Lamoine man charged in shooting death over paint job to plead guilty rather than go to trial

Posted Sept. 16, 2013, at 11:30 a.m.
Last modified Sept. 16, 2013, at 6:14 p.m.
Michael Carter
Hancock County Jail
Michael Carter

BANGOR, Maine — A Lamoine man charged with murder in connection with a shooting in March 2012 that left one man dead and two others wounded will plead guilty to the lesser charge of manslaughter rather than go to trial, according to the Maine attorney general’s office.

Michael Carter, 31, is scheduled to plead guilty Tuesday, Sept. 24, to charges related to the death of Lawrence “Randy” Sinclair Jr., who died in the March 11, 2012, shooting outside Carter’s home on Route 184. His jury trial is scheduled to begin Monday, Sept. 23, at the Penobscot Judicial Center in Bangor.

Also injured in the shooting were Torrey Garland, 34, and Joshua McKinney, 25, both of Ellsworth.

Carter’s plea deal with prosecutors calls for him to plead guilty to manslaughter, aggravated assault and possession of a firearm by a prohibited person, Deputy Attorney General William Stokes said Monday. In exchange, prosecutors and defense attorney Richard Hartley of Bangor will recommend jointly a sentence of 30 years with all but 16 suspended and four years of probation.

Efforts to reach Hartley Monday were unsuccessful.

Carter pleaded not guilty in 2012 in Hancock County Superior Court to one count each of murder, elevated aggravated assault, aggravated assault and possession of a firearm by a prohibited person.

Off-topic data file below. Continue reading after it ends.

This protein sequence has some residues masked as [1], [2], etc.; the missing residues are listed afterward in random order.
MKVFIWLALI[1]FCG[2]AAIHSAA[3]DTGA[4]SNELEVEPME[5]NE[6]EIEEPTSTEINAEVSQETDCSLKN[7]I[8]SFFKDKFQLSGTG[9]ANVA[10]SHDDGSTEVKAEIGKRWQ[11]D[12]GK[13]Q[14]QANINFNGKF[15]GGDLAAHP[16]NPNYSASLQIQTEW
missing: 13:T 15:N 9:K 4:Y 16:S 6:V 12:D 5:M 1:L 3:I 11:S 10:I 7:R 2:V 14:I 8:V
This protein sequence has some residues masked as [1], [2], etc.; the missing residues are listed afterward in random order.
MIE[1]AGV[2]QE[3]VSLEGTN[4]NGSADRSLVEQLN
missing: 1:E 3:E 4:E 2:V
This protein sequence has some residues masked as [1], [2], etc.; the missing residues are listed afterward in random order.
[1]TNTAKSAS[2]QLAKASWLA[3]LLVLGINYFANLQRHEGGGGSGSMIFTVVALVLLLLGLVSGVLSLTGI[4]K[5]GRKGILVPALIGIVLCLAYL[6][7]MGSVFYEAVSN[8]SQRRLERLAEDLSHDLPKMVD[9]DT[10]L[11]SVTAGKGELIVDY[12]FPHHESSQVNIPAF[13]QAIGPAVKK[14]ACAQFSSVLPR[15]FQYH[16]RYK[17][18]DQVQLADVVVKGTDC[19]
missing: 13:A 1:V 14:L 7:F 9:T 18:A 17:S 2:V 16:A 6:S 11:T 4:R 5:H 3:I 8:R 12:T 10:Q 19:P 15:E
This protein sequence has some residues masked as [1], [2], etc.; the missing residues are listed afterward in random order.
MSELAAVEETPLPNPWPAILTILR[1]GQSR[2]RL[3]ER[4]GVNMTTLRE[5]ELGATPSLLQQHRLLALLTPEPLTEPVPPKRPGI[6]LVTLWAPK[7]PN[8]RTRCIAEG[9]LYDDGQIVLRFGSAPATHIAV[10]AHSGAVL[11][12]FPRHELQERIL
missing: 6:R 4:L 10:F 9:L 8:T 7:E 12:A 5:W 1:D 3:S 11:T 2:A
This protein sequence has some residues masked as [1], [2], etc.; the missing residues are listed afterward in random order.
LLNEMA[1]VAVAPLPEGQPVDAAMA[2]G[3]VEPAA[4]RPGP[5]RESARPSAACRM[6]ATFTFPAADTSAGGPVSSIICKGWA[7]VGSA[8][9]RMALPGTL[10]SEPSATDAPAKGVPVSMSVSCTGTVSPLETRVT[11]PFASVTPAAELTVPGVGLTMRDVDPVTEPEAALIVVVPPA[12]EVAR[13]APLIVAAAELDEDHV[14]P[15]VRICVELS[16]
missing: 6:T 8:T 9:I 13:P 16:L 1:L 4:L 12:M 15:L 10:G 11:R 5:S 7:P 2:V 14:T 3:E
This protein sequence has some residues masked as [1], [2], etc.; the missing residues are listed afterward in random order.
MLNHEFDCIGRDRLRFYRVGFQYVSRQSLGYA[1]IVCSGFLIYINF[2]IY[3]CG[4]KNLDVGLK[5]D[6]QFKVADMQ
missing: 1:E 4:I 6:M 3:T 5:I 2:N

Under the terms of the new plea agreement, the murder and elevated aggravated assault charges would be dismissed, according to Stokes.

The hearing next week will be held at the Penobscot Judicial Center in Bangor before Superior Court Justice William Anderson.

Lawrence “Randy” Sinclair Sr., 55, of Lamoine, repeated at Carter’s arraignment what members and friends of his family have been saying since the incident — that the men who were shot were invited to Carter’s home and had no idea they were about to be attacked, according to a previously published report. The men went to Carter’s home ostensibly to talk about a paint job Sinclair had done on Carter’s pickup truck that Carter was not happy with, friends of Sinclair have said.

The maximum sentence for manslaughter is 30 years in prison. If he had gone to trial and been convicted of murder, Carter would have faced between 25 years and life in prison.

BDN reporter Bill Trotter contributed to this report.

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